Video: “Chicago Tonight” Goes Inside “The Interrupters”
Follow @azmatzahraFebruary 15, 2012, 3:25 pm ET
Following last night’s broadcast of The Interrupters on FRONTLINE, WTTW’s Chicago Tonight featured a special three-part program about the film, embedded above.
Host Carol Marin sat down with CeaseFire interrupters Ameena Matthews, Eddie Bocanegra and Cobe Williams to talk about what it was like to be followed by a film crew for an entire year while they worked to stop shootings and killings on the streets of Chicago, how the film has changed their lives and what happens when interruptions don’t work.
Eddie says the film has given him a greater platform to promote their work and the social issues they address, but that for the interrupters, it’s not about public accolades. “Most of the stuff we do goes unnoticed by the public eye,” he said.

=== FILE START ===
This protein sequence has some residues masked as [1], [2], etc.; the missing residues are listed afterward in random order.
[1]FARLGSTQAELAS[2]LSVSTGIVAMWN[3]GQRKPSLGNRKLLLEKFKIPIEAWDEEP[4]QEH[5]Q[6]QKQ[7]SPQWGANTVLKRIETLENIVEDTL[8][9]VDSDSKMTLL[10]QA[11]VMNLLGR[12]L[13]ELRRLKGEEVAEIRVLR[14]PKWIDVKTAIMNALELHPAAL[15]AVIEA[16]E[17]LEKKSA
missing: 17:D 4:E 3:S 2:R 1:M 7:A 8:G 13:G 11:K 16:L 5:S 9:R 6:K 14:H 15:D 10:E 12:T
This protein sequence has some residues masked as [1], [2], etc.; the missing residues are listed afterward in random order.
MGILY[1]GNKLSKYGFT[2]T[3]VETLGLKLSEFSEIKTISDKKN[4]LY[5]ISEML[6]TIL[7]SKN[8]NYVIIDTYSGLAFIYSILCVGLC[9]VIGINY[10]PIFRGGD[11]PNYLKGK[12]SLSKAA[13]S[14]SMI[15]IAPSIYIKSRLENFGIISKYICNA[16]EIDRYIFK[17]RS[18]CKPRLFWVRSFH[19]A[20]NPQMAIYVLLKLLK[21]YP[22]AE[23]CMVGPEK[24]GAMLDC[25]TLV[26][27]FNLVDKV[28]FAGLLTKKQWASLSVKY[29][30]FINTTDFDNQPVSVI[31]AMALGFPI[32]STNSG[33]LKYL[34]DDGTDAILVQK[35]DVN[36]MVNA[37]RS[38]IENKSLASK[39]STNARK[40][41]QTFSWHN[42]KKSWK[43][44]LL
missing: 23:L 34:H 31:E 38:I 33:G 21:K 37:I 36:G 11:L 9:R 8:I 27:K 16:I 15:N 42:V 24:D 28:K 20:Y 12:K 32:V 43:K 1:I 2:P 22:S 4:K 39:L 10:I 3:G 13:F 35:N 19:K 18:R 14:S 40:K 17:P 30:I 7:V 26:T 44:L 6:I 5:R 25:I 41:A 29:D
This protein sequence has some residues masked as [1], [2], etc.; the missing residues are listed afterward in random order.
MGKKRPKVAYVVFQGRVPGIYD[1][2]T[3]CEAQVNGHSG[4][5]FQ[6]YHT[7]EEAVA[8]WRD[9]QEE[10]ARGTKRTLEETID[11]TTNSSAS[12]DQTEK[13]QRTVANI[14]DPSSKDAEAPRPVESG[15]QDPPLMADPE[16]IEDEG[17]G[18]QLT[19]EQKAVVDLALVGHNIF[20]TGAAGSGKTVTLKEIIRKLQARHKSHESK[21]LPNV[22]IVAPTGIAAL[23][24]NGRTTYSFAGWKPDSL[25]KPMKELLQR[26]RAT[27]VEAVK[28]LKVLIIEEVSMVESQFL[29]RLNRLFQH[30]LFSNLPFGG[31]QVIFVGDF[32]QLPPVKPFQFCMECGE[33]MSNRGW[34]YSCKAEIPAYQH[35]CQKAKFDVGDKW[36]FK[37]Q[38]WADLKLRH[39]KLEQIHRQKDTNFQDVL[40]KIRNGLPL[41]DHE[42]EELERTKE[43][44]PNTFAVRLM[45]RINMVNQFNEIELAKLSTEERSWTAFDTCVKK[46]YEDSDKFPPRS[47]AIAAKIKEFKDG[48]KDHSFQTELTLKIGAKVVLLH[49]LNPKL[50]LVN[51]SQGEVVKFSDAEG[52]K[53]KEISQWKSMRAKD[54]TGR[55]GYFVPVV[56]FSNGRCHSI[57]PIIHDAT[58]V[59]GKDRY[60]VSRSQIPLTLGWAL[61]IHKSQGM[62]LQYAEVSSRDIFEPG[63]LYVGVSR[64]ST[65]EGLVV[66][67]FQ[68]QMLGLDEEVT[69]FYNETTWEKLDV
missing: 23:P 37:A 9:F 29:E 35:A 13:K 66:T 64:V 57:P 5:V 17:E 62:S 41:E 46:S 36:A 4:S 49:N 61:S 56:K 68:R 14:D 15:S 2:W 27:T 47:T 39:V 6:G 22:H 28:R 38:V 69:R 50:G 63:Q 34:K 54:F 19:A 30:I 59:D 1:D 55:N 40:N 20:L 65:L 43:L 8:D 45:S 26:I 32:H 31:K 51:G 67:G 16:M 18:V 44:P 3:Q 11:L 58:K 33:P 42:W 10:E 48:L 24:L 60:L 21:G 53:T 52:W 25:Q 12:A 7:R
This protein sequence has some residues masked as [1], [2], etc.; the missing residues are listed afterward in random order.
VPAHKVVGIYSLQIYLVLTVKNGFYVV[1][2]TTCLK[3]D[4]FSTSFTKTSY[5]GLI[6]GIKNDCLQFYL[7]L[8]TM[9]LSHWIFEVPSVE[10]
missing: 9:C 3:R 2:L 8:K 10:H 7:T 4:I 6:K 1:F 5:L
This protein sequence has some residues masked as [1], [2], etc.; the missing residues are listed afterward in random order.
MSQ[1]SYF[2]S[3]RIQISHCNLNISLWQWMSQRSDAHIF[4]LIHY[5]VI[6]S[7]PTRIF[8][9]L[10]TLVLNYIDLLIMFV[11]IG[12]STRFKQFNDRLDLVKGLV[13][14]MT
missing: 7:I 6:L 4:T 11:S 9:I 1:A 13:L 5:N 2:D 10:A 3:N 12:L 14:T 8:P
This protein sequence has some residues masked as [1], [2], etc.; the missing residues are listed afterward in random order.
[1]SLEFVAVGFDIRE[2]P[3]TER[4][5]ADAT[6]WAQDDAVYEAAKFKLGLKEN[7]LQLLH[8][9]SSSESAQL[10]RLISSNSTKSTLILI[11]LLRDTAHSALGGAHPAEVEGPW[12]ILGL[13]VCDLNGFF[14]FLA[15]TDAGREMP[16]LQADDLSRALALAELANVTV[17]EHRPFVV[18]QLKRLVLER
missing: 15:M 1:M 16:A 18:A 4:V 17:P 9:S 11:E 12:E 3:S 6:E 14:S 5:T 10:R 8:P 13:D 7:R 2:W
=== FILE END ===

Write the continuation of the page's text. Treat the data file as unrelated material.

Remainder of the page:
But much of the conversation focused on questions about the relationships between law enforcement, the interrupters and the CeaseFire organization.
“I can’t tell you how many police officers I’ve talked to who just don’t buy into CeaseFire. They see it as a paramilitary group, or a vigilante group, but not a law enforcement group,” Marin said. “What do you do with that?”
“I just focus more on what we’re doing,” Cobe responded. “And that’s to save a life.”
“I don’t really have a relationship with [the police]. You don’t really see me engaging with them,” Eddie added. “They are there to do their job, and I’m there to do mine.”
Chicago Tonight‘s Phil Ponce dug deeper into the organization’s collaborations with law enforcement, talking to both former Chicago police superintendent Jody Weis and CeaseFire Illinois Director Tio Hardiman, who admitted the relationship was “a work in progress.”
“There’s always going to be a bit of tension,” Weis admits.
And in a discussion with director Steve James and co-producer Alex Kotlowitz about making the film, James recounts a tense encounter with police at a gas station that was only resolved when he took out his camera. “The camera is more powerful than an AK,” he recalls an interrupter named Shank saying during the incident.
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